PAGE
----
Bishop Peter Muhich
Homily from the Televised Mass, NewsCenter1
Thirty-third Sunday in Ordinary Time, November 13, 2022
It will lead to your giving testimony.
I was 16. It was summertime and my family went on vacation. Two parents, six kids, one modest size motorhome. For three weeks. We went from northern Minnesota to North Dakota to visit my father’s alma mater North Dakota State where he studied pharmacy. Then off to Montana and Glacier National Park. Then up into Canada to Banff National Park. Then to the west coast, and down the west coast to Los Angeles to visit an uncle. Then over to El Paso to visit a cousin in the army, and then to Kansas City, and then home.
Three weeks. Now, I love my family but sharing that much for that long. You know motorhomes, at least the one we had, was modest. You have that kind of combo shower, bathroom thing you’ve got to use. We were all stacked up like cordwood in these bunks at night. It was a long three weeks, and it was the first time I canever remember wanting a vacation to end and for school to begin. Again, two parents, six kids, a modest size motorhome, three weeks on the road.
I speak about this ending or wanting my vacation to end, because the Sunday’s readings are all about endings as they are always about this time of year. The themes of the end of the world, death, judgment, heaven and Hell, which I preached about last week, dominate the readings at the end of the liturgical cycle and the beginning of the season of Advent. Last week we had a question about resurrection. Will that happen when the end comes?
Next week, we’ll finish the liturgical year with the feast of Christ the King. Now as with my family vacation that summer when I was 16 that ended up changing the way I look at vacations and endings to vacations, we let the different experiences and things shape our attitudes toward the end of things.
What I would like to think about today is that just as that summer vacation showed me the possibility of looking at the end of a vacation differently, so we can be shown the possibility of looking forward to death in the end of the world by our faith, by what Christians have always believed. This is important because we’ve been influenced by our secular culture that teaches us to dread the end of life and the end of the world. Our culture frantically clings to youth, physical beauty, and earthly life and its pleasures. It does not want them to end. Followers of Christ, however, are to look forward to the end of life on earth and the end of the world and not fear it.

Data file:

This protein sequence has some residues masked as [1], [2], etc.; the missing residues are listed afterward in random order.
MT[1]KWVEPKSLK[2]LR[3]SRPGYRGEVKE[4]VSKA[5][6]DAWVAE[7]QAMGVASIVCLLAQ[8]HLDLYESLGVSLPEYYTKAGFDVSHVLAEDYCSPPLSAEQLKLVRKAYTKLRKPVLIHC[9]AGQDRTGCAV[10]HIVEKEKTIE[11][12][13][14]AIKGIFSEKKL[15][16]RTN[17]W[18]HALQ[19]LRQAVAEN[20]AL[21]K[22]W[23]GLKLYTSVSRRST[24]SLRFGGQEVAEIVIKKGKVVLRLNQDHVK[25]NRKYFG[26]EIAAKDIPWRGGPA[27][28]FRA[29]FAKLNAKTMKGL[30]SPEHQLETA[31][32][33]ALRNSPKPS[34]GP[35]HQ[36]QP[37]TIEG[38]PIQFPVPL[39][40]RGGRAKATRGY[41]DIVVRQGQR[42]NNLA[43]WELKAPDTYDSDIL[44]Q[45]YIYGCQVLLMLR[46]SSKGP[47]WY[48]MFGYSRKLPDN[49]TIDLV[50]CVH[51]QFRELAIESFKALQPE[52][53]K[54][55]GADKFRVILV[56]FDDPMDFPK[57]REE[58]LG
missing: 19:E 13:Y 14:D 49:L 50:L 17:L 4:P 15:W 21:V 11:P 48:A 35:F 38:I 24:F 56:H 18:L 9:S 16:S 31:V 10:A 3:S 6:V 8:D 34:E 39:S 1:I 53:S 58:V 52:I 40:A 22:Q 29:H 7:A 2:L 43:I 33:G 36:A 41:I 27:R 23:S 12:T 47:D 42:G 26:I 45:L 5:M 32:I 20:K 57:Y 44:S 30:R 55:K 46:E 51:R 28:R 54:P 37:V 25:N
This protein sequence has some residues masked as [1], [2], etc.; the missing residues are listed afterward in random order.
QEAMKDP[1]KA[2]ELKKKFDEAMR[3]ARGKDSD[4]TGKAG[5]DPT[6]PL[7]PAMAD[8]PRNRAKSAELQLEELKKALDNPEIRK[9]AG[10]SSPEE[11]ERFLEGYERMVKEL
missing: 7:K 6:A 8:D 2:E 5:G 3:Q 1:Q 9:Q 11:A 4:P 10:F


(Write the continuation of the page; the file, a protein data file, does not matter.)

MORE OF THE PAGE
Today’s readings give us this message. Our first reading from a prophet Malachi looks forward to the end when the Lord comes, and the wicked will face a fiery end and justice will be vindicated. Things will be set aright.
Then the church puts on our lips the response to the psalm, “the Lord comes to rule the earth with justice.” Justice will have a last word when the end comes. And in the Gospel, Jesus is asked about the end, and he says don’t panic and don’t try to figure out exactly when it’s coming. Don’t be misled. Yes, you will be persecuted. Some of you will be put to death, but by perseverance you will secure your life. He means life everlasting. And your end, whatever that will be, will give you the opportunity to testify. Testify to what? Well, to God’s goodness, and truth and justice, to Jesus Christ who has unlocked the secrets to life. Who has defeated sin and death and given us the possibility of everlasting life. To testify to all of that.
Now I know the Lord says not to prepare what we’re going to say ahead of time, that he’ll give us the words to say when the time comes. But we should be prepared to testify, and I would propose that we can be prepared by being formed in certain ways.
To be formed by the scriptures, and not just by all the kinds of noise in our secular culture. To dwell with the scriptures. To meditate on them.
To be formed by holy people. Go find some. They’re everywhere. They’re people that have a strong sense of peace about them. They’re joyful. Watch them. Learn from them. Spend time with them.
Be formed by a life of prayer so that everyday we’re open to God and allowing him to speak to us.
And most of all be formed by the Eucharist. We’re in the very beginning of this Eucharistic Revival, a three-year period in our country where all the bishops and Catholics are hopefully rediscovering the power and the centrality of the Eucharist — that there’s nothing more important than what we’re doing right now, being with Jesus in these mysteries of his death and resurrection
So, look forward to the end. Don’t fear the end. Look at it as an opportunity to testify to those around you that you have hope. That Jesus Christ has won the victory, and that we look forward to the fullness of life that we have a foretaste of here, but will experience only definitively in its fullness in the life to come. If we live that way, we will have plenty of opportunities to share the faith with others, and our looking forward to the end will lead us to give testimony.